Using A Classic to Bring to Life Group Norms
How many of you had your mind absolutely boggle the first time you played Helium Hoop. Ii know mine was. I was convinced the instructor was playing some sort of cheap parlor trick on us. There was no reasonable explanation for the rising hoop when by all accounts it should be lowering towards the ground... but is was rising as if it were filled with helium. If you haven't experienced the Helium hoop, you're in for a treat.
In any case, the activity remains a powerful tool in the back pocket of the facilitator looking to shake things up. Because of the impact it's had on recent groups, I've began using Helium Hoop with a little more intention. I've found it wonderfully effective in breathing life into the group's self-generated behavioral norms or full value contract. It's easy for a group to discuss expected behaviors like being respectful, patient and committed, but living them in the mist of sudden shared disequilibrium is an entirely different challenge. That's where the Full Value Hoop can help.
Full Value Hoop
Props: Hula Hoop, Large Sheet of Paper, Markers
How to Play:
Create a group contract with your group in any way desired. Invite participants to discuss and record norms that promote a safe and effective learning environment. After the group has successfully completed their contract on paper, attach the sheet of paper to the center of a hula hoop, or in this case, a helium hoop...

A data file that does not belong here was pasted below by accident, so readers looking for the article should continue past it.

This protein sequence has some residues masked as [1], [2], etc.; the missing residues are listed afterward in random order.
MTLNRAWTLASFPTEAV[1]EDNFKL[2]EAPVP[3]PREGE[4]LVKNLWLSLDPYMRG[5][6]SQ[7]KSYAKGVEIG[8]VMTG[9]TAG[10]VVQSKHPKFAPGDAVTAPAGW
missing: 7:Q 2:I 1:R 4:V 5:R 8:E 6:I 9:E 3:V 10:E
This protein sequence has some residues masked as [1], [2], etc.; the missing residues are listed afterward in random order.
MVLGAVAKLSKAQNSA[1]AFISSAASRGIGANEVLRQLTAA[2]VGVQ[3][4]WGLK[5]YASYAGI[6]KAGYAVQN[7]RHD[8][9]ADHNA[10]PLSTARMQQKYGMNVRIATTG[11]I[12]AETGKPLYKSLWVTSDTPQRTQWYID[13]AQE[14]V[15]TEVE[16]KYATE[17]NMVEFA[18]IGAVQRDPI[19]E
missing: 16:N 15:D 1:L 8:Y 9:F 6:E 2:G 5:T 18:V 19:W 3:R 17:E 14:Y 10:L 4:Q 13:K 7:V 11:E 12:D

The objective is for the group to lower the horizontal hula hoop from about 4 ft. to the ground, sounds simple. The group will support the hoop using only one straight, out stretched finger each. During the entire lowering each participant MUST remain connected to the hoop at all times. This rule is important because in conjunction with the lightweight properties of a hula hoop and act of trying to stay connected create the magical rising hoop effect. Anyhow, this is where you can draw connections between them and their connection to the group contract, especially during challenging moments. I often remind the group before they begin that if things get challenging to simply look at their work in the center of the hoop and to keep in mind that it was created to help them navigate challenging moments. The group, having no idea how difficult their task will be, usually looks at me like I'm crazy.
Remember, this activity is powerful and more challenging with larger groups. Although you may be able to fit 12+ people around one hoop try to sequence the activity building from smaller groups of 3-4 towards 8-10. You may have more success.
If you are working with larger groups, divide your group into smaller groups of 6-8 participants. Each small group works with their own hoop but, attach all the hoops together with long pieces of yarn or string.